Tuesday, October 23, 2012

The problem with Philanthropy...

Mohamad Yunus told a group of Socially Responsible Investors last month that "There is no room for selflessness in business because of philanthropy."  

What an interesting idea!  It fits with my feeling that we live in an increasingly bifurcated world - Democrates and Republicans don't talk; there's a widening gulf between the Haves and Have-nots; religions are becoming extreme and intolerant, (Remember when we all got along?).  In traditional business you're told (without anyone saying it) to leave your heart and your values at the door. When bad things happen you're told it's nothing personal - just business. And if you express the desire to go out on a limb to do the right thing you need a business justification for your do-goodism.  Philanthropy is lauded, but not as an integral part of business but as a nice way to spend the money you've made doing business.

And while we are increasingly compartmentalizing certain areas of our lives, we are at the same time increasingly seeing the breakdown of the wall between professional and personal: Who isn't checking work emails at home these days? Office dresscode and language has gotten more casual. Communication to our clients has gotten more personal.  Telecommuting is in.  Hierarchy is out.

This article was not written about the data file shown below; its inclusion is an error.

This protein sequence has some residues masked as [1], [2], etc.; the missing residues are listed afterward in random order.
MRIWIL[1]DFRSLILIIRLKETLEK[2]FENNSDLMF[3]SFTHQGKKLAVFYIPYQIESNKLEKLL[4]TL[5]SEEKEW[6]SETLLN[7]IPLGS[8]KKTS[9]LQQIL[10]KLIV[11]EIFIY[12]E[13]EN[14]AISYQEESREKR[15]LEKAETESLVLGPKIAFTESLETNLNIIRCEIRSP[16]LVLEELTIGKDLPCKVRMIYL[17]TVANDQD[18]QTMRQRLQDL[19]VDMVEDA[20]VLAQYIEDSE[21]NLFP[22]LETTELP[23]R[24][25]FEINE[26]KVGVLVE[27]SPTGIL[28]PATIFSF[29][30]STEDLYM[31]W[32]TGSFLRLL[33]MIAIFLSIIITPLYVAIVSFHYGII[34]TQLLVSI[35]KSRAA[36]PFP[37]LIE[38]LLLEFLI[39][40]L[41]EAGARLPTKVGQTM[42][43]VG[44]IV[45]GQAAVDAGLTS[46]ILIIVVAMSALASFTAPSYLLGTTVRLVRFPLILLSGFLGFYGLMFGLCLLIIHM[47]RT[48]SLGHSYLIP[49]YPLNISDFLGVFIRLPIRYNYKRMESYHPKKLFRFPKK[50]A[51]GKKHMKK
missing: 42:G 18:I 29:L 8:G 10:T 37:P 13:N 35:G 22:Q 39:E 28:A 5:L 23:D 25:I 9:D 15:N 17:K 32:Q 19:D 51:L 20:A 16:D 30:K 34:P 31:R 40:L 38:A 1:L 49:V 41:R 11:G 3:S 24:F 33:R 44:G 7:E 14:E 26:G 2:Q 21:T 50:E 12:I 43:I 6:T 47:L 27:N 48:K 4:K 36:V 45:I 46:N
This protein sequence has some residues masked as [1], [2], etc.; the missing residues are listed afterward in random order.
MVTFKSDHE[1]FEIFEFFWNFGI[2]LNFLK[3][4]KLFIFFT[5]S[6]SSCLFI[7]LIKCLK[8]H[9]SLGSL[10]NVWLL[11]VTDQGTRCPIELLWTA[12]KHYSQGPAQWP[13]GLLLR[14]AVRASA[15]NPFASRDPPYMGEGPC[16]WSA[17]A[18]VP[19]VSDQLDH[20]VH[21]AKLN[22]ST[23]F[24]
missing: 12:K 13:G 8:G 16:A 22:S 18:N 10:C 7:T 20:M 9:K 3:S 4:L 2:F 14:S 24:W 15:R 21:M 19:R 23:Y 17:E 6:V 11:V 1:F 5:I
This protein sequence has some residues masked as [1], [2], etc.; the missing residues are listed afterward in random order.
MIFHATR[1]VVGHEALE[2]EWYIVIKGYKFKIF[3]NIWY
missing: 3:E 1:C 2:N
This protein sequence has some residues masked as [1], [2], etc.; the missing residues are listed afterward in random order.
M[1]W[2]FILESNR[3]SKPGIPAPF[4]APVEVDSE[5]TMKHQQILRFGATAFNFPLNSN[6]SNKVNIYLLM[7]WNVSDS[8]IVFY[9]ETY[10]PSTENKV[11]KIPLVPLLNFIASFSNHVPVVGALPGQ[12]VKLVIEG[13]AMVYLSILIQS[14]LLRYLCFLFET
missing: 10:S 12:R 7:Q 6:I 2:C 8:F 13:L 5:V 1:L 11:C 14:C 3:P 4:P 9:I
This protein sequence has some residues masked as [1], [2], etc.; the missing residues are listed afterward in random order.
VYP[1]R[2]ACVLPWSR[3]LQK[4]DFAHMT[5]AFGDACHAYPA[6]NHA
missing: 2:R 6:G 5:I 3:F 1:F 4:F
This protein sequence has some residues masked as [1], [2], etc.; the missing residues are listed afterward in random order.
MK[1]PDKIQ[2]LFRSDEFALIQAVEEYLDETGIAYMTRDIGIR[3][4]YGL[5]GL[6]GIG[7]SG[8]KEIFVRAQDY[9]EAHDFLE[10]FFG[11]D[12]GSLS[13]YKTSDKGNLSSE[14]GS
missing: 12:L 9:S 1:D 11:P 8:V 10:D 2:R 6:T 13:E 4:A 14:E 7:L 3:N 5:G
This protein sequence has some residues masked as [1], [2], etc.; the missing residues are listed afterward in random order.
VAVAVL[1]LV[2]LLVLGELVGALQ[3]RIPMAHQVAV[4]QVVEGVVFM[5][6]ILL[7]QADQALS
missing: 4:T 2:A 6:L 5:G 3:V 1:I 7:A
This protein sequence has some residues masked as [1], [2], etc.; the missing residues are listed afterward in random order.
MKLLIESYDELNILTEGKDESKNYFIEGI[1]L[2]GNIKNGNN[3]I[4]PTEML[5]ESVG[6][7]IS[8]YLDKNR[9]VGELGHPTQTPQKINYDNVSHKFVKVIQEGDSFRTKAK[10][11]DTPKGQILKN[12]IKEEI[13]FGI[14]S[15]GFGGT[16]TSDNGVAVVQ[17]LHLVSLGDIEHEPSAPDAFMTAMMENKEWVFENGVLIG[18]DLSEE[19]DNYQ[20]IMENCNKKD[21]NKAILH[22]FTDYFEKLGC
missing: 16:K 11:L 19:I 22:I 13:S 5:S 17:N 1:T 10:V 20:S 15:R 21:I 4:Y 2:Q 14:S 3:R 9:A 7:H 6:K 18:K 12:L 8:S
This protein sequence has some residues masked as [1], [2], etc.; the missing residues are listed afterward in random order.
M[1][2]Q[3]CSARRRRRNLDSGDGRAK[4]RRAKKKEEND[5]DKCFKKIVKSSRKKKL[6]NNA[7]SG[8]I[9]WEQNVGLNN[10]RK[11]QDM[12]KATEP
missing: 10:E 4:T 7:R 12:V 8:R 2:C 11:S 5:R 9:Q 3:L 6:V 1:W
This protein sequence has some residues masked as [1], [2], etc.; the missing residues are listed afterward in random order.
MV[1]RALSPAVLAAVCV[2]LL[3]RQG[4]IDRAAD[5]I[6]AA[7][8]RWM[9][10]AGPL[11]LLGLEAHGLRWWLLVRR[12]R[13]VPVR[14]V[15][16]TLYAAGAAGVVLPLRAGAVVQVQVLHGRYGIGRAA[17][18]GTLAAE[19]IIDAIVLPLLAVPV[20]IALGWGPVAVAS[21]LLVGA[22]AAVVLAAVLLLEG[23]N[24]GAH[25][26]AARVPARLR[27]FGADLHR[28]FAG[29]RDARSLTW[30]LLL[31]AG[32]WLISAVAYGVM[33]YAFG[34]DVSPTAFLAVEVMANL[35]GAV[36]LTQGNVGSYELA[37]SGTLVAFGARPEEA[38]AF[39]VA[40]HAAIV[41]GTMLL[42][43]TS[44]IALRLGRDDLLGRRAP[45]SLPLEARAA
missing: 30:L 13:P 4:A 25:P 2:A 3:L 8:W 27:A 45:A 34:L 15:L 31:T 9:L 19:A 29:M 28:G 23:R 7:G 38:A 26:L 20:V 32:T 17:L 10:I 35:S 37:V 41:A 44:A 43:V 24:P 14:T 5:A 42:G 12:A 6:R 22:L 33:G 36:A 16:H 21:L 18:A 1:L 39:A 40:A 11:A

Whether it's natural yin and yang or the pull toward something new it begs the question of which direction business will ultimately take with respect to our higher ideals.   Will we relegate it to the black and white world where business is only about money and philanthropy takes care of the doing good after the money's been made, or will will take a more holistic approach and allow our better selves into the business world.

When you mesh purpose and profit you get social enterprise.  You also get solutions to some of the worlds most pressing problems.  For instance, if you let humanity into the picture and allow your company to stray from it's focus on the bottom line then you are able to make the choice to keep local jobs even at the expense of profits.  You also get the opportunity to give people more than a paycheck but an opportunity to feel great about what they do.

It's time to reset the business paradigm, and unleash the philanthropist-business.

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